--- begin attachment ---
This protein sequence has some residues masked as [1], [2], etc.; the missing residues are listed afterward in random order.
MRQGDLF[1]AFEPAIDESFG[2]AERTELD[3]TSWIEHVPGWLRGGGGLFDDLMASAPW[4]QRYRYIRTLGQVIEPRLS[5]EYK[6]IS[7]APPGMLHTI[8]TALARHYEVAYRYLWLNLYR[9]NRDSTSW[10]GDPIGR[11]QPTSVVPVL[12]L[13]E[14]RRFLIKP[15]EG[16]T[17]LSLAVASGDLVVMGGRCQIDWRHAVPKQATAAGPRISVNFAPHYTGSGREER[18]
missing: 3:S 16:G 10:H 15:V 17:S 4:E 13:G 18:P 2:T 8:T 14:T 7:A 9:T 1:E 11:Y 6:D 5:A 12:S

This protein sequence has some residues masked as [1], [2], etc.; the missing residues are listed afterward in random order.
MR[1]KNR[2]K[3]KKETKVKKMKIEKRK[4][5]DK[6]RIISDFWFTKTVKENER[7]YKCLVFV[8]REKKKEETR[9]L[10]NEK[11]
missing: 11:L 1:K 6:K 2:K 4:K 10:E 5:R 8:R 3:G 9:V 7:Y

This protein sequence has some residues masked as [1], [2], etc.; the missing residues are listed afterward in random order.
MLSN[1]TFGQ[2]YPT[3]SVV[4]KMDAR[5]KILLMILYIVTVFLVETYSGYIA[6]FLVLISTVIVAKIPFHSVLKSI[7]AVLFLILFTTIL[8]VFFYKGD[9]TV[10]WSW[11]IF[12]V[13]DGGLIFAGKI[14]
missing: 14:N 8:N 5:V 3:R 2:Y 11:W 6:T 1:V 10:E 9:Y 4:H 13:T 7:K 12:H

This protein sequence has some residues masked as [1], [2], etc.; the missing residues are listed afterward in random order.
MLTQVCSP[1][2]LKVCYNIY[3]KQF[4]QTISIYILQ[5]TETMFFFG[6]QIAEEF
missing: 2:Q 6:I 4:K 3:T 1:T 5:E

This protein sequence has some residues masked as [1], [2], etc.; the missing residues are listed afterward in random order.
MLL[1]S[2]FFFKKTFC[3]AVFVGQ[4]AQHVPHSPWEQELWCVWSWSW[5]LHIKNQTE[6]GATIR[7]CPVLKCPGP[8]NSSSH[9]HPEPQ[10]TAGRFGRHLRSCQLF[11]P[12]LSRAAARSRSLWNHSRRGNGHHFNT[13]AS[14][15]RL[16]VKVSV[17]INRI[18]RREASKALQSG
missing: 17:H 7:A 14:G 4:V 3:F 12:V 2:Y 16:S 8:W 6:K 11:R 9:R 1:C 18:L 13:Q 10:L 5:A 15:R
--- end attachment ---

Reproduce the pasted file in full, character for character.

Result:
This protein sequence has some residues masked as [1], [2], etc.; the missing residues are listed afterward in random order.
MRQGDLF[1]AFEPAIDESFG[2]AERTELD[3]TSWIEHVPGWLRGGGGLFDDLMASAPW[4]QRYRYIRTLGQVIEPRLS[5]EYK[6]IS[7]APPGMLHTI[8]TALARHYEVAYRYLWLNLYR[9]NRDSTSW[10]GDPIGR[11]QPTSVVPVL[12]L[13]E[14]RRFLIKP[15]EG[16]T[17]LSLAVASGDLVVMGGRCQIDWRHAVPKQATAAGPRISVNFAPHYTGSGREER[18]
missing: 3:S 16:G 10:H 15:V 17:S 4:E 13:G 18:P 2:T 8:T 14:T 7:A 9:T 1:E 11:Y 6:D 5:A 12:S

This protein sequence has some residues masked as [1], [2], etc.; the missing residues are listed afterward in random order.
MR[1]KNR[2]K[3]KKETKVKKMKIEKRK[4][5]DK[6]RIISDFWFTKTVKENER[7]YKCLVFV[8]REKKKEETR[9]L[10]NEK[11]
missing: 11:L 1:K 6:K 2:K 4:K 10:E 5:R 8:R 3:G 9:V 7:Y

This protein sequence has some residues masked as [1], [2], etc.; the missing residues are listed afterward in random order.
MLSN[1]TFGQ[2]YPT[3]SVV[4]KMDAR[5]KILLMILYIVTVFLVETYSGYIA[6]FLVLISTVIVAKIPFHSVLKSI[7]AVLFLILFTTIL[8]VFFYKGD[9]TV[10]WSW[11]IF[12]V[13]DGGLIFAGKI[14]
missing: 14:N 8:N 5:V 3:R 2:Y 11:W 6:T 1:V 10:E 9:Y 4:H 13:T 7:K 12:H

This protein sequence has some residues masked as [1], [2], etc.; the missing residues are listed afterward in random order.
MLTQVCSP[1][2]LKVCYNIY[3]KQF[4]QTISIYILQ[5]TETMFFFG[6]QIAEEF
missing: 2:Q 6:I 4:K 3:T 1:T 5:E

This protein sequence has some residues masked as [1], [2], etc.; the missing residues are listed afterward in random order.
MLL[1]S[2]FFFKKTFC[3]AVFVGQ[4]AQHVPHSPWEQELWCVWSWSW[5]LHIKNQTE[6]GATIR[7]CPVLKCPGP[8]NSSSH[9]HPEPQ[10]TAGRFGRHLRSCQLF[11]P[12]LSRAAARSRSLWNHSRRGNGHHFNT[13]AS[14][15]RL[16]VKVSV[17]INRI[18]RREASKALQSG
missing: 17:H 7:A 14:G 4:V 3:F 12:V 2:Y 16:S 8:W 6:K 11:R 9:R 1:C 18:L 13:Q 10:L 5:A 15:R